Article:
People who keep up with the housing industry and its regular fluctuations know that prices go up and down in response to demand. Some may not understand why, but they at least recognize the link. That link is even more prevalent when population growth is added to the equation. In short, there is a definite correlation between increased property values and population growth.
Salt Lake City, Utah is one glaring example of this correlation. Across the U.S., the average price of a single-family home has increased just slightly more than 9% over the last year. But in Salt Lake City, home prices are up more than 13%. Salt Lake City’s population is also increasing at a rate of about 1.1%.
Utah’s capital is one of the fastest growing cities in the U.S. right now. It offers economic opportunity, good jobs, and a host of cultural and leisure activities. People are flocking to the area in droves. Housing prices are responding accordingly.
Needs at All Income Levels
CityHome Collective, a local real estate brokerage that also offers interior design services, says that there are housing needs at all income levels in the city. Upscale buyers are looking for luxury homes and condos. Families are looking for single-family homes with green space. Young couples just starting out need affordable starter homes close to work.
Unfortunately, the reality in Salt Lake City is that there is not enough new housing to go around. With demand high and supply low, the only direction for prices to move is up. The trend should continue this way for the foreseeable future. Until supply and demand even out, buying a home in Salt Lake City will be a pricey proposition.
Migration Is Shifting the U.S. Population
While many people are flocking to Salt Lake City, others are also choosing different destinations. People from California are leaving the Golden State in favor of Texas, Arizona, and Nevada. Residents fed up with the Northeast are packing up and heading to the Carolinas, Georgia, and Florida. Housing prices are responding accordingly.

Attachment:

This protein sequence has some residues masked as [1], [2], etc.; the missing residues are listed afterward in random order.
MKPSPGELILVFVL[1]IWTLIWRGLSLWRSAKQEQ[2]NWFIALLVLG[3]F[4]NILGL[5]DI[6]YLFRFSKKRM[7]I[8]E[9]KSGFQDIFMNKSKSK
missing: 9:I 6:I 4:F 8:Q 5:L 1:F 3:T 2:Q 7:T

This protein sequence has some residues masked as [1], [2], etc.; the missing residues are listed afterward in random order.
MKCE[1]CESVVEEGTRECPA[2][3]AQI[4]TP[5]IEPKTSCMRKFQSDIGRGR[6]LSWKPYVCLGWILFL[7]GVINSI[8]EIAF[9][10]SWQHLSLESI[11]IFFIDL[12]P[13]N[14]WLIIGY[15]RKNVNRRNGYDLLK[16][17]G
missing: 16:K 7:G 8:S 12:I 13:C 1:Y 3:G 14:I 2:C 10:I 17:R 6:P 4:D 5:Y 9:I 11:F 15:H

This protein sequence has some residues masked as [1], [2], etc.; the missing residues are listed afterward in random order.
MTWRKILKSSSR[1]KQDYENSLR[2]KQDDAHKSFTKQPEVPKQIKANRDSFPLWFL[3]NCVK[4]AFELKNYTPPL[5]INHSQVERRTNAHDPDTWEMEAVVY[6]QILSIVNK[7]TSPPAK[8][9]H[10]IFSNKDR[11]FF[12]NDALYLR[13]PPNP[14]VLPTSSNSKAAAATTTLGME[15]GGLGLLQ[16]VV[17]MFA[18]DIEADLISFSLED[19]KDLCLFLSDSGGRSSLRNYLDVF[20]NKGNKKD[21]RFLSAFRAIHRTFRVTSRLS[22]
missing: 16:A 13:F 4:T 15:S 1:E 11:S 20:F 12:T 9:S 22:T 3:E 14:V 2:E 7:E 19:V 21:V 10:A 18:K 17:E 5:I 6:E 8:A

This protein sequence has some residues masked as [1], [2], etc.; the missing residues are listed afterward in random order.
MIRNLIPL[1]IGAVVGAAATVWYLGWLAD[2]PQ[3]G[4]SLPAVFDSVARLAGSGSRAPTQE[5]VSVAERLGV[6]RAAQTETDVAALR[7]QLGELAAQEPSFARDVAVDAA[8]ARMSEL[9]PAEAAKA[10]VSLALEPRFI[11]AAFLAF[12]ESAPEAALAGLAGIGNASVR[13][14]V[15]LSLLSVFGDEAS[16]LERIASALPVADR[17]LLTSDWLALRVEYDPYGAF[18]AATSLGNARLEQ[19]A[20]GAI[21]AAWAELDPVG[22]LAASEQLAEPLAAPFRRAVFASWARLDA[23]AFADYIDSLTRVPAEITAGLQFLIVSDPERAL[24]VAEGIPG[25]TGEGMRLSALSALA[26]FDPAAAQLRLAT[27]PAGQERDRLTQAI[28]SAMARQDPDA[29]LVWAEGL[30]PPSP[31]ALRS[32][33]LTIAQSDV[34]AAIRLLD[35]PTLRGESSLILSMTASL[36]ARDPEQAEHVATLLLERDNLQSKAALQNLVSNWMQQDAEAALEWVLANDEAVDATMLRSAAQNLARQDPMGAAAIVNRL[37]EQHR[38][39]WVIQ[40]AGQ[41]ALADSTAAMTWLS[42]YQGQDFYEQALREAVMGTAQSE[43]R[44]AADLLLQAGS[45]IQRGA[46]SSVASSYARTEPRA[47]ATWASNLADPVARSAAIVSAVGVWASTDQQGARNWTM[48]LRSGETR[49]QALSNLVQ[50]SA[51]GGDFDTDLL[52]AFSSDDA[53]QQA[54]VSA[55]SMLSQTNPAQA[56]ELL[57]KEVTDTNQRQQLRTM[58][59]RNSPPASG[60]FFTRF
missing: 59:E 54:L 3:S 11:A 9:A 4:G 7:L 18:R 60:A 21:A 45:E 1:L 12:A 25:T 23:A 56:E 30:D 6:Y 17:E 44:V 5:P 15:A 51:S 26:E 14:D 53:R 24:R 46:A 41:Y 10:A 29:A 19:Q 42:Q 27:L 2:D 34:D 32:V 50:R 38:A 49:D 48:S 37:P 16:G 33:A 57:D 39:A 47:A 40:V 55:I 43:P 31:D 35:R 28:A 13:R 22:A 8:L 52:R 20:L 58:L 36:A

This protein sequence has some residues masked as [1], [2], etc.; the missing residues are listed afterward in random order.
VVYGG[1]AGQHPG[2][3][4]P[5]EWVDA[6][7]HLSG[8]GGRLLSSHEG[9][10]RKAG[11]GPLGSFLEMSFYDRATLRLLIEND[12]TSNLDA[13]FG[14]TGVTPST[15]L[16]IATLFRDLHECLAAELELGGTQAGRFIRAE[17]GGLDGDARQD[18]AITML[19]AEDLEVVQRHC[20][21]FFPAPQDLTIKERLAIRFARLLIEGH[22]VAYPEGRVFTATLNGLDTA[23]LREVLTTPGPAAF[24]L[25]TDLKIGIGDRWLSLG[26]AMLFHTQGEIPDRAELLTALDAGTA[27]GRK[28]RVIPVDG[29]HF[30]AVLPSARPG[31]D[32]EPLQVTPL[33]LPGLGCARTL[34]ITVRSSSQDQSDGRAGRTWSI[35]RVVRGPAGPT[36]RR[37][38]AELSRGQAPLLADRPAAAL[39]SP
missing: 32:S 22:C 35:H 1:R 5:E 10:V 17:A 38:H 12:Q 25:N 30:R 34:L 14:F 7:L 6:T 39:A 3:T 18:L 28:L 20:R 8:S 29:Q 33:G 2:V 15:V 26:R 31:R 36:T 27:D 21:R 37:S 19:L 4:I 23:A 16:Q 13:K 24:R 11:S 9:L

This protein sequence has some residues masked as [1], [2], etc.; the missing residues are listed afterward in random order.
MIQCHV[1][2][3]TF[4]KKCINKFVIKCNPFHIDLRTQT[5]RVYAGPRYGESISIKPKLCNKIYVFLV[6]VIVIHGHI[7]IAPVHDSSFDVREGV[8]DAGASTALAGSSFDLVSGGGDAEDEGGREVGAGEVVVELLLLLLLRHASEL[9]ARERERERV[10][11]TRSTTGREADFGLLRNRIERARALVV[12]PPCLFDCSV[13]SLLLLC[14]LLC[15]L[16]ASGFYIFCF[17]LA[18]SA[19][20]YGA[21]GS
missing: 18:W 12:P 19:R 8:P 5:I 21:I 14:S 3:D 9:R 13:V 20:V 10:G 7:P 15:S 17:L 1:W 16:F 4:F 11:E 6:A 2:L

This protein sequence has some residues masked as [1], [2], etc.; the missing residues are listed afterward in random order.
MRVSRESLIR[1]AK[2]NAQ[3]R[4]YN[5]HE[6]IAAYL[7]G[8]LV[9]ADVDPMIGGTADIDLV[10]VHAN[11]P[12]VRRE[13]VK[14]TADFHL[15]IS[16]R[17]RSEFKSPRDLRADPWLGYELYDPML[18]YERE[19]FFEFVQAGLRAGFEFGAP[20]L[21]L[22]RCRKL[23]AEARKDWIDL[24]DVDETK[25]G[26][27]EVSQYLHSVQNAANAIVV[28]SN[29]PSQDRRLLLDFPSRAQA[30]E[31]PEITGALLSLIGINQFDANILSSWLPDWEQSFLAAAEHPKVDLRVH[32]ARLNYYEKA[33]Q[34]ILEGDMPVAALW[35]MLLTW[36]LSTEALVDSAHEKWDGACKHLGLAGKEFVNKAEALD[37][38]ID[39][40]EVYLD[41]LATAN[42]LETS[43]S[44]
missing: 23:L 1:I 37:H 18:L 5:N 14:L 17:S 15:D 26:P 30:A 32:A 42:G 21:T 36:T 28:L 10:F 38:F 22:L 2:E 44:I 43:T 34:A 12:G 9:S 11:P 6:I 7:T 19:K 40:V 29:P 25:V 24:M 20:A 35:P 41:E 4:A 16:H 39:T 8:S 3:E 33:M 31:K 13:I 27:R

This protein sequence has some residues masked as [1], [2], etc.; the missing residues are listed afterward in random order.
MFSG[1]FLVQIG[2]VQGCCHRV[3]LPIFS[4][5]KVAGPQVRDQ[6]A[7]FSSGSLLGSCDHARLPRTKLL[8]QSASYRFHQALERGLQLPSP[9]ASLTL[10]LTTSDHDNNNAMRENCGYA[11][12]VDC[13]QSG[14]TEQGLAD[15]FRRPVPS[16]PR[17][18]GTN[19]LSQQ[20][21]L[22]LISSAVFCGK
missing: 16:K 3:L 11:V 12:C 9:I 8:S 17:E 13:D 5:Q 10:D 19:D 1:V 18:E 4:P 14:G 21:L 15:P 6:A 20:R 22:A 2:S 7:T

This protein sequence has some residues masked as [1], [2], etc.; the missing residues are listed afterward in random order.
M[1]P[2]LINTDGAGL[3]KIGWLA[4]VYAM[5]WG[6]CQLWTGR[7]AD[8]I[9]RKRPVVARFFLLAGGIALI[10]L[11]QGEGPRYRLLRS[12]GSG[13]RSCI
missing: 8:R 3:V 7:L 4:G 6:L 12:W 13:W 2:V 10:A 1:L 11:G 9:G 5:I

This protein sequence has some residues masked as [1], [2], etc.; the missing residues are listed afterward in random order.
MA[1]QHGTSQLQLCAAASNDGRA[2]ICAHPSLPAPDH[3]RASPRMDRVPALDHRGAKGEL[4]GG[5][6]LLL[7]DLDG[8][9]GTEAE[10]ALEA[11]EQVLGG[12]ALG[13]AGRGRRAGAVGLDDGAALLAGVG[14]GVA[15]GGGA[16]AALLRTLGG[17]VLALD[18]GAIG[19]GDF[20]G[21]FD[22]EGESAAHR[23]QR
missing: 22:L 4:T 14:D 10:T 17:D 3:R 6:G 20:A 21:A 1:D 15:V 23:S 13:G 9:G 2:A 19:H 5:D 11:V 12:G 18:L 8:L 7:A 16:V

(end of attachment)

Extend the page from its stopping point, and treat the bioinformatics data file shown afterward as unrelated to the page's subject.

Without a doubt, migration is shifting the U.S. population drastically. California and New York are among the states losing the most residents. Idaho, Florida, and Texas are among the big gainers. You can see the population shifts reflected in home prices.
A Seller’s Market
CityHome Collective confirms that it is a seller’s market in Salt Lake City right now. It should remain that way for the time being. Moreover, sellers should have the advantage in most markets across the U.S. this spring and summer. As surprising as it might be, people are looking to buy even as the country seeks to emerge from coronavirus. Retreating interest rates are a big part of that.
If you are planning to buy, be prepared to pay dearly this year. If you are selling, you’re probably going to realize quite a bit of a profit from your equity. But don’t forget that you’re going to have to turn around and buy as well. All of the equity you make on your existing home is going to go into your new home. But that’s what equity is for, right?
In the meantime, right now is a good time to be either a builder or real estate broker. You can bet both industries will be working overtime to take advantage of this market before it cools down again. And make no mistake, it will cool. As migration slows and populations stabilize, demand in the hottest markets will cool. Elsewhere, prices will stabilize – and perhaps even fall – as we lose some of our economic steam.